Windows 8 OEM on Samsung

I did search the forums and couldn't find anything specific to Samsung so apologies if it has been covered.

I bought a Samsung Series 9 Notebook with 128GB SSD under the impression I would be able to delete all of the supplied software and recovery partition, and then install a fresh copy of Windows 8 with the OEM product key supplied with the laptop. I have since found out that I am sadly misguided as the key won't allow me to install Windows 8 from a retail DVD. Even worse I contacted Samsung and they said they wouldn't be able to send/sell me an OEM image as the OEM licence only allows me to install from the recovery partition, which includes all of the software I don't need. This is also useless to me as I need to recover the 20GB of disk space taken up by the recovery partition.

I pointed out that I had paid for Windows with the laptop and should be able to obtain a separate DVD but was told this is no longer the case. Does anyone know if this true or if there is any way around this problem ? I don't want to go to the expense of buying another copy of Windows when I already have a valid version on the laptop. I would be grateful for any help anyone can give me on this ?


Windows Forum Admin
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If you have not yet deleted the recovery partition it is possible to fashion an installer of types from the WIM file located on it.
Unfortunately this WIM file probably also contains all the bloatware that you do not want.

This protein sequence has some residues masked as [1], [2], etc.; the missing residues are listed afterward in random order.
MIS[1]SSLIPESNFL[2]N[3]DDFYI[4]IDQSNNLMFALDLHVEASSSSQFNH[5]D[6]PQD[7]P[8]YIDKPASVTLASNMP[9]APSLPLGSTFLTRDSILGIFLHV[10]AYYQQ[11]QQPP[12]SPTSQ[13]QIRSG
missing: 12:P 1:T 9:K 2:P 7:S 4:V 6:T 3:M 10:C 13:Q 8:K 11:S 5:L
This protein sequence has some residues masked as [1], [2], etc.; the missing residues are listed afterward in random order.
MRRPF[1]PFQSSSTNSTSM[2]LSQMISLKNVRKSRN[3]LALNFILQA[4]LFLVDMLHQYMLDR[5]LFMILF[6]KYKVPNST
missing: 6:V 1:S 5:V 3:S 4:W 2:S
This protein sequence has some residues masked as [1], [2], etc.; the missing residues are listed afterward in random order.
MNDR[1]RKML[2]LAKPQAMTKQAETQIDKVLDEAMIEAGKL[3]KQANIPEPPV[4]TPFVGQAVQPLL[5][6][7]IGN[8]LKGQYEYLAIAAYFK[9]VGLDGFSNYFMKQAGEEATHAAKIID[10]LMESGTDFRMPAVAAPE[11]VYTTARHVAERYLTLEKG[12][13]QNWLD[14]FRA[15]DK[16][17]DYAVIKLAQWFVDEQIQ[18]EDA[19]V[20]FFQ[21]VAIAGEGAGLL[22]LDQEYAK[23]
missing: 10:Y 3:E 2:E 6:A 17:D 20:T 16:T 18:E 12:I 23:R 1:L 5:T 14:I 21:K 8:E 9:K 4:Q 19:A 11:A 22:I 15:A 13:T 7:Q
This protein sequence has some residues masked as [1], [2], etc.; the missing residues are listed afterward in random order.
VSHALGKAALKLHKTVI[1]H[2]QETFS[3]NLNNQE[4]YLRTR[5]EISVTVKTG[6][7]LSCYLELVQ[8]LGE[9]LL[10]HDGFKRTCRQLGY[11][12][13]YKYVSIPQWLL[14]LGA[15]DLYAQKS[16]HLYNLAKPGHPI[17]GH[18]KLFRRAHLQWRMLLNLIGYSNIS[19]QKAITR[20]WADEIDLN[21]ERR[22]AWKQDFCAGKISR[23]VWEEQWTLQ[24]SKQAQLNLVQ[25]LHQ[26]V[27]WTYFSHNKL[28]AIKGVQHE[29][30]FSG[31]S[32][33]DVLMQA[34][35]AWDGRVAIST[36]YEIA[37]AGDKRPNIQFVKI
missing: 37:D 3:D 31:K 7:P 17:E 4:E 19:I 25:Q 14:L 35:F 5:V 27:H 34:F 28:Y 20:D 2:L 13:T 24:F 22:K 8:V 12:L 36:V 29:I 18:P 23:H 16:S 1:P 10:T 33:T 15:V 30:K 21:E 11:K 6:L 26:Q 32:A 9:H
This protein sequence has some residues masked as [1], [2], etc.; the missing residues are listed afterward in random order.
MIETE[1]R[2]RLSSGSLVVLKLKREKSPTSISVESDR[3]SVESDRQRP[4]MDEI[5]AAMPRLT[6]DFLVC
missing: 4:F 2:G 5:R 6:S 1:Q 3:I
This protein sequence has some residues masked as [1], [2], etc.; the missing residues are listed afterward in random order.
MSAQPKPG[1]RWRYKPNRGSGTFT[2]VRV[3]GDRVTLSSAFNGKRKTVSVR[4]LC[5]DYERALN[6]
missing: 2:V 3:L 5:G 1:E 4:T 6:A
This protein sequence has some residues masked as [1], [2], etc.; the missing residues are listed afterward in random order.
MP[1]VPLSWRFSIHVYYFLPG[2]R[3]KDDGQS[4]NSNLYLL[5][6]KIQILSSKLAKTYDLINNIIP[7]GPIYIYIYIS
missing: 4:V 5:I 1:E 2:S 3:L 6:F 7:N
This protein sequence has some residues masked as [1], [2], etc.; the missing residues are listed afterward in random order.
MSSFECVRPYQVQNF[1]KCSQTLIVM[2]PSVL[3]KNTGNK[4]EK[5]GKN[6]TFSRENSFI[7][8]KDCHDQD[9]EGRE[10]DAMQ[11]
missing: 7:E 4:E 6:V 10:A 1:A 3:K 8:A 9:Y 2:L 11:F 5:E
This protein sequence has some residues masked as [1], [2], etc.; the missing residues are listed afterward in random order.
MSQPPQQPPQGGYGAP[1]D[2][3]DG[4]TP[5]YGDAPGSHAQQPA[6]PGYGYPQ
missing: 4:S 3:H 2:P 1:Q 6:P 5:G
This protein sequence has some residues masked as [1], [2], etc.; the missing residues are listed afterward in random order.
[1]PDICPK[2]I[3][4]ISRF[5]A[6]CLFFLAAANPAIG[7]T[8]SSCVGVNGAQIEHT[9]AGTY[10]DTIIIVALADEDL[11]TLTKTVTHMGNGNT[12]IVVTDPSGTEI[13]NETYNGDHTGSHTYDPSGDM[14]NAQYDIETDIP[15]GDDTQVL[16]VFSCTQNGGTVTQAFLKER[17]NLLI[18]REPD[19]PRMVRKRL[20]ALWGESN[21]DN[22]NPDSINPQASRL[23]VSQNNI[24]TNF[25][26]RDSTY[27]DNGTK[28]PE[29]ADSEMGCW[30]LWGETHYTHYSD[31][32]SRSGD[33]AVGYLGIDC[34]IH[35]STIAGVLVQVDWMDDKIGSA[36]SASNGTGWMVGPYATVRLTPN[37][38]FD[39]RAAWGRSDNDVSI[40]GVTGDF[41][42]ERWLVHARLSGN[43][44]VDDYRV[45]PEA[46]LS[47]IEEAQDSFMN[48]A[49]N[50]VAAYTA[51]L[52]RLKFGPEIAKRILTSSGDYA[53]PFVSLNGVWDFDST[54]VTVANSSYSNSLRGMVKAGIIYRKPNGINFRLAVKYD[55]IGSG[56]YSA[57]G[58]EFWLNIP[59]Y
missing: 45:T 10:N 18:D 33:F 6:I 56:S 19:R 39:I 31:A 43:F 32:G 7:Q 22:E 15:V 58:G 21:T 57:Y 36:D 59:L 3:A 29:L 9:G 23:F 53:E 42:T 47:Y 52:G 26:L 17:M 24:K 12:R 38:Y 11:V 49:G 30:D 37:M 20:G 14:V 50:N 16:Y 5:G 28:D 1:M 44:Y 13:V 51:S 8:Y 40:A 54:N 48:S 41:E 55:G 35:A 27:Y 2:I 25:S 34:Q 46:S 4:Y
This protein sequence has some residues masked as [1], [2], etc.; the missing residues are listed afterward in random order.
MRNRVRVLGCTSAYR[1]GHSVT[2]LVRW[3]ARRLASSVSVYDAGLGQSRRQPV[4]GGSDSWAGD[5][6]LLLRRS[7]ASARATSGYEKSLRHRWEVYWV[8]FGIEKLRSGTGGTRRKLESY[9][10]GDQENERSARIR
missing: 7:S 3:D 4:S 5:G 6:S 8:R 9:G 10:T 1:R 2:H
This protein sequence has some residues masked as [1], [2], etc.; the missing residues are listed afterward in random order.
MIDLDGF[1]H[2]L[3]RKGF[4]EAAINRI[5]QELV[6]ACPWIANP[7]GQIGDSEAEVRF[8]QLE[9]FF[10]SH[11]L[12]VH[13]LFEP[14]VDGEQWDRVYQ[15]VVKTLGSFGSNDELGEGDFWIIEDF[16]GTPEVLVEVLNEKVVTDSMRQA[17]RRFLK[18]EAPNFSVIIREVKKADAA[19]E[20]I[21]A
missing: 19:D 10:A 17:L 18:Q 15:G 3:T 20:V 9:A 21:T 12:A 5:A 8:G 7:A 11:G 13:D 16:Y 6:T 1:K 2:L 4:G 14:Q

But it is an option, let me know if you have to resort to this and I may be able to find you some halfway decent instructions on how to perform the operation.


Excellent Member
Microsoft Community Contributor
I don't have an answer for you either, but I suppose the fact the key may be in the bios does not seem to keep the request for one from coming up?

There are sites that explain how to find the key your system was installed with, but since I do not have such a system, I cannot check the functionality.

Edit: Oh, you are doing the install as UEFI and not Legacy? I don't know for sure it if makes a difference, but using UEFI might allow the install to see the embedded key where Legacy may not.

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Senior Member
I've never had an issue with installing from a windows disk using the oem key. I've never tried it with windows 8 though. Samsung itself may block this, as they want you to use their version (probably along with a bunch of bloatware). If Samsung can't help you, then that's probably why.

Thanks for your answers. I am now booting from UEFI /Legacy and to make sure it would work I installed Windows 8 Pro from USB last night using a valid key from another PC by overriding the BIOS product key. However as I say I have paid for the laptop version of windows so would prefer to use that and keep using the other PC :).

I have managed to extract the inbuilt OEM key however if I can get hold of an OEM ISO I probably won't need this as the BIOS will automatically insert it for me. I agree they want us to use their build but I'm not sure I understand the reasoning :-(.

Josephur I still hope to avoid using their build but at least your method will allow me to remove the recovery partition and regain the 20Gb of space. Please could you give me some guidance on this so I can create the ISO if needed.